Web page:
One of the world’s largest mining corporations has now located a potentially dangerous radioactive item that fell off of one of its trucks after searching for approximately seven days.
Earlier this month, Rio Tinto Ltd (ASX: RIO) (LON: RIO) lost a radioactive capsule that was used as part of an industrial gauge for measuring iron ore feed at its Gudai-Darri mining site in Australia. The capsule is believed to have fallen off of a company truck on the outskirts of Perth and according to Reuters, it was lost sometime in mid-January.
The gauge containing the capsule was picked up by Rio Tinto on Jan. 12 and the company realized it was missing on Jan. 25 when they inspected it. Local authorities said the vibration from the truck transporting the device caused screws and bolts to loosen and that the capsule inside the gauge then slipped out of a gap in the bottom of the truck and onto the road.
The tiny device containing the radioactive isotope Caesium-137 could have caused radiation burns and sickness to anyone who had the misfortune of picking it up. Thankfully, the company has now located the device with the help of Australia’s Department of Fire and Emergency Services (DFES), the Australian Defence Force, the Australian Radiation Protection and Nuclear Safety agency and others.
Rio Tinto’s Chief Executive, Iron Ore — Simon Trott, provided a statement apologizing on behalf of the company and commending those involved in recovering the device to Reuters.
Rio Tinto said it will investigate how a radioactive capsule used to measure iron ore feed was lost in the vast Australian Outback, after authorities located it following a week-long search https://t.co/XgvTSOklD5 pic.twitter.com/BFwMA5QHWw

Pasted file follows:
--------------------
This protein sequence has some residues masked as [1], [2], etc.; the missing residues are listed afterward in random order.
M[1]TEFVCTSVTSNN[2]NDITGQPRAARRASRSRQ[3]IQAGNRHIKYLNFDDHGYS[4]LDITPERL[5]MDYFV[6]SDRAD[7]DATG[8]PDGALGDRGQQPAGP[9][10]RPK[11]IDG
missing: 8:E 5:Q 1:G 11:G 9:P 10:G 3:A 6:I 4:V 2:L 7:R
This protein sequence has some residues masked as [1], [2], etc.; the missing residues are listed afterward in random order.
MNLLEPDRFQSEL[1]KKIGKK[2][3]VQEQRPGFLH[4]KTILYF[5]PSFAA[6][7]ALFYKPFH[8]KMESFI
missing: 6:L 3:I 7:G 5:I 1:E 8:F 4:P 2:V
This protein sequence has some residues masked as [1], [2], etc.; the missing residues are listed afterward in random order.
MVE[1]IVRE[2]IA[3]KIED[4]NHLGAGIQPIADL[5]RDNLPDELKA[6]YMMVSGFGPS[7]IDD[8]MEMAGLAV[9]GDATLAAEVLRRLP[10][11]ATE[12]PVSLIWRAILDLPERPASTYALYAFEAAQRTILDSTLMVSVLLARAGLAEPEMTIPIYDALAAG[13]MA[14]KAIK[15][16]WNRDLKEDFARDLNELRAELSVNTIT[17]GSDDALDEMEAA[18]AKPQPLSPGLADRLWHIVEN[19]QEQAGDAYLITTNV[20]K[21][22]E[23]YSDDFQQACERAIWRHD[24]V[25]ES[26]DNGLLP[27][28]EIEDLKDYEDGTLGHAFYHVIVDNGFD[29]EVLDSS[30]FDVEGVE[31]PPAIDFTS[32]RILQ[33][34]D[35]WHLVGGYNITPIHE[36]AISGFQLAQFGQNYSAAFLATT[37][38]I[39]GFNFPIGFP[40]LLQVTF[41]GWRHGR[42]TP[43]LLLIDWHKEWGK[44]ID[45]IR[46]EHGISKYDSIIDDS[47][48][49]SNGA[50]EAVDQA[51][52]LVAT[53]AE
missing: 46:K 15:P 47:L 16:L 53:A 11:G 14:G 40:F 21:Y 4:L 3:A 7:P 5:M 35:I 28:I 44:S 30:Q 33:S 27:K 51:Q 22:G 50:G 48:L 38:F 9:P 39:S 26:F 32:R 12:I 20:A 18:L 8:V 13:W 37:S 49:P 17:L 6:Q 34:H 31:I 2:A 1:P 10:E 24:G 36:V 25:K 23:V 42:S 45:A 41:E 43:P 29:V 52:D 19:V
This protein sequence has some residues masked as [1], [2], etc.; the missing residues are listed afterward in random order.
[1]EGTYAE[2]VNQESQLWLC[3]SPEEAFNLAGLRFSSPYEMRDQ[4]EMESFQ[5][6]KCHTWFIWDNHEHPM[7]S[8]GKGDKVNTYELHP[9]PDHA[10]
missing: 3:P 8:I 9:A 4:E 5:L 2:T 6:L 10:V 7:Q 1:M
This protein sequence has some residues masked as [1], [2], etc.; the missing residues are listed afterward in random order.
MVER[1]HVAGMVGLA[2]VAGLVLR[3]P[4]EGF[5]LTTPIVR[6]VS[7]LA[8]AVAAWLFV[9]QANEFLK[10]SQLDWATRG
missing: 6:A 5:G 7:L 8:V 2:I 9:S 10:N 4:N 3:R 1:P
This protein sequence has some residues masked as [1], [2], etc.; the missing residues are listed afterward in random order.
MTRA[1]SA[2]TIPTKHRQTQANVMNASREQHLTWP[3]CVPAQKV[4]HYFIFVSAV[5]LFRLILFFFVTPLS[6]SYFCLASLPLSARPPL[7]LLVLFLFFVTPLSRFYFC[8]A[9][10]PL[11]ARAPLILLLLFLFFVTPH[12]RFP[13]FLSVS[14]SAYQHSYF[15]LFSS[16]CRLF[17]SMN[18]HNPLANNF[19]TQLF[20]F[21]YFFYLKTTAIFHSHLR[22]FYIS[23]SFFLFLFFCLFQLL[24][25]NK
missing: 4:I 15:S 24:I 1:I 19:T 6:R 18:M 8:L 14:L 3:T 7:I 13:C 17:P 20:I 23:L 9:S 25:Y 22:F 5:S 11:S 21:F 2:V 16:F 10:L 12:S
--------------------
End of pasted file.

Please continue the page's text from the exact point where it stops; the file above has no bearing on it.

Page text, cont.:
— Reuters (@Reuters) February 1, 2023
“This sort of incident is extremely rare in our industry, which is why we need to investigate it thoroughly and learn what we can to ensure it doesn’t happen again,” added Trott in a news release from the company.
“As part of our investigation, we will be assessing whether our processes and protocols, including the use of specialist contractors to package and transport radioactive materials, are appropriate.”
The device was correctly identified by its serial number and the search for it spanned about 1,400 kilometres in the Australian outback.
“We have essentially found the needle in the haystack,” said DFES Commissioner Darren Klemm in a news release.
“When you consider the challenge of finding an object smaller than a 10-cent coin along a 1400-kilometre stretch of Great Northern Highway, it is a tremendous result,” he added.
According to Chief Health Officer of Western Australia Dr. Andrew Robertson, standing one metre away from the capsule for a 1-hour period would result in the equivalent of receiving 10 X-rays and one would have to be quite close to the device to receive a harmful dose of radiation.
He said the chances of anyone being contaminated by it were very low despite the severity of the situation and scale of the search.
The device is now on its way to a secure storage facility owned by Western Australia’s Department of Health.
Chief Health Officer and Radiological Council Chair Dr Andrew Robertson and DFES Incident Controller A/Superintendent Darryl Ray updated media today on the located radioactive source – now en route to a secure @WAHealth radiation storage facility.@dfes_wa @CHO_WAHealth pic.twitter.com/iBp5kWVx7b
— WA Health (@WAHealth) February 2, 2023
Rio Tinto’s stock price dropped by 2.34 per cent today to AUD$125.43 on the Australian Securities Exchange.